Equine Motor Neuron Disease (EMND) is a disease that causes progressive damage to nerve cells in the brain and spinal cord of adult horses.

The disease damages cells that are involved with muscle movement, rendering them dysfunctional and leading to muscle wasting.

Early signs of EMND typically include weight loss and muscle atrophy. As the disease progresses, other signs may become evident such as muscle trembling, an abnormal stance, excessive recumbency (lying down), a raised tail, and a low head and neck carriage.

The primary risk factor for EMND is vitamin E deficiency. [1] Other factors may also contribute to the disease but more research is needed to understand these factors.

When horses are supplemented with sufficient amounts of vitamin E, clinical symptoms improve in some cases of EMND. [6] However, some horses continue to deteriorate despite receiving high doses of vitamin E.

The only treatment available for horses affected by EMND is to increase vitamin E intake in the diet by providing access to green pasture or a supplemental source.

Equine Motor Neuron Disease

First identified in 1990 in the Northeastern United States [1], EMND is a neurodegenerative illness that affects nerve cells (neurons) located in the spinal column and brain stem of adult horses.

This condition affects the neck (cervico-thoracic) and back (lumbar-sacral) areas of the spinal cord. In particular, EMND affects a part of the spinal cord known as the ventral horn where upper motor neurons interact with lower motor neurons. [1]

EMND causes muscle wasting and weakness due to the deterioration of lower motor neurons of the somatic nervous system. These neurons send neural signals from the spinal cord to muscle, glands, organs and other tissues.

The condition causes degenerative changes in the nerve fibre (axon) – the part of the nerve cell that carries nerve impulses away from the cell body. EMND also results in damage to the lipid-rich material (myelin) that insulates the nerve cell and enables nerve signals to travel efficiently. [6]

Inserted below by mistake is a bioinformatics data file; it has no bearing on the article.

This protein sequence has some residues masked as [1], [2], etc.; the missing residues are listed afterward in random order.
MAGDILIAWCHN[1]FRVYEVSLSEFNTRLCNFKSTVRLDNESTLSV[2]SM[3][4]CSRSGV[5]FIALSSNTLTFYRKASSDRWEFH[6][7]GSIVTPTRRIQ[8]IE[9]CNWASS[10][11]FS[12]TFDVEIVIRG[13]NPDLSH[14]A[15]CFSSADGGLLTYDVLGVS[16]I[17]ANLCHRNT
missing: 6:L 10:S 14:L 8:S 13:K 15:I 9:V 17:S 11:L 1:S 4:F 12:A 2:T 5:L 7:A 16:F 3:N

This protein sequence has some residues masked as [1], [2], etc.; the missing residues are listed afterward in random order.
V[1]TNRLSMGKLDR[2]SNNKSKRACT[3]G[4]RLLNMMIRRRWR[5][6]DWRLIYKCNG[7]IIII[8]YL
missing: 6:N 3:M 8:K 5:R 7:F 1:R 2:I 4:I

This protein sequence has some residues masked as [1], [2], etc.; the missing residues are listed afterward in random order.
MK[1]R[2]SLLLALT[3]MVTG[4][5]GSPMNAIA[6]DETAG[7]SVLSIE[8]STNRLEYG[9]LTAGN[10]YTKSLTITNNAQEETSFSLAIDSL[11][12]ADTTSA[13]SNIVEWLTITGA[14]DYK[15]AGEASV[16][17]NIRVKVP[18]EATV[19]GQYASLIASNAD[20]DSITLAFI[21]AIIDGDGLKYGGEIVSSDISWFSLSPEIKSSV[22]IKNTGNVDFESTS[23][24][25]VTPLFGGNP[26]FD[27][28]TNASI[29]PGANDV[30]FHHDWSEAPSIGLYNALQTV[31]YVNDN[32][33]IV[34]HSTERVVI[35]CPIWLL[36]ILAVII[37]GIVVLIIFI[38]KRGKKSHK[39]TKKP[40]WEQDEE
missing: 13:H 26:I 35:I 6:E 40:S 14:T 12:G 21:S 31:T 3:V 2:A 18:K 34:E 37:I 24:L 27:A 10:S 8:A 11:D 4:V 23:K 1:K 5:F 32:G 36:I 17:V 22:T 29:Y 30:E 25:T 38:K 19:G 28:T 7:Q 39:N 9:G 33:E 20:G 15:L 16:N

The degeneration of motor neurons in horses with EMND is similar to what occurs in humans with amyotrophic lateral sclerosis (ALS or Lou Gehrig’s disease). [1]


EMND typically affects horses between 15 months and 25 years old. Both genders are equally affected. Breeds including Standardbreds, Quarter horses, and Thoroughbreds may be more likely to develop the condition for unknown reasons. [1]

EMND has been reported in countries around the world. In the US, cases are more prevalent in the Northeast. Based on referrals to Cornell Unversity, the prevalence was higher in the early 1990s compared to recent years. [2]

Increased awareness of the importance of vitamin E and increased fortification of feeds and supplements with this nutrient being may be responsible for a decline in the number of cases. [1]

Mad About Horses
Join Dr. Chris Mortensen, PhD on an exciting adventure into the story of the horse and learn how we can make the world a better place for all equines.
Apple Podcasts Spotify Youtube
Mad Barn - Equine Nutrition Consultants | Mad Barn Canada

Clinical Signs

Horses that are clinically affected by EMND have both dead motor neurons and alive but dysfunctional motor neurons.[6]

A small proportion of clinically unaffected horses may have some deterioration of their motor neurons due to EMND, but don’t exhibit signs or symptoms of the condition. [6]

The clinical signs of EMND typically become apparent when affected horses have lost approximately 30% of their motor neurons. [6]

Common clinical signs of Equine Motor Neuron Disease include:

  • Progressive weakness
  • Symmetrical muscle wasting and atrophy
  • Weight loss
  • Abnormal stance with the hind legs positioned underneath the abdomen
  • Muscle twitching and trembling
  • Excessive time spent laying down (recumbency)
  • Shifting the weight in the hind legs
  • Short-strided gait
  • Low head and neck carriage
  • Elevated position of the tail head
  • Discoloration on the interior surface of the eye
  • Sweating
  • Hyperalert behavior

Some horse owners report that weight loss occurs before muscle trembling. [6] In some cases, trembling and constant weight shifting may not occur but muscle wasting is evident. [6]

Causes of EMND

Researchers do not yet have a complete understanding of what causes EMND. However, a dietary deficiency in vitamin E is believed to be the predominant factor that contributes to the condition. [1]

EMND occur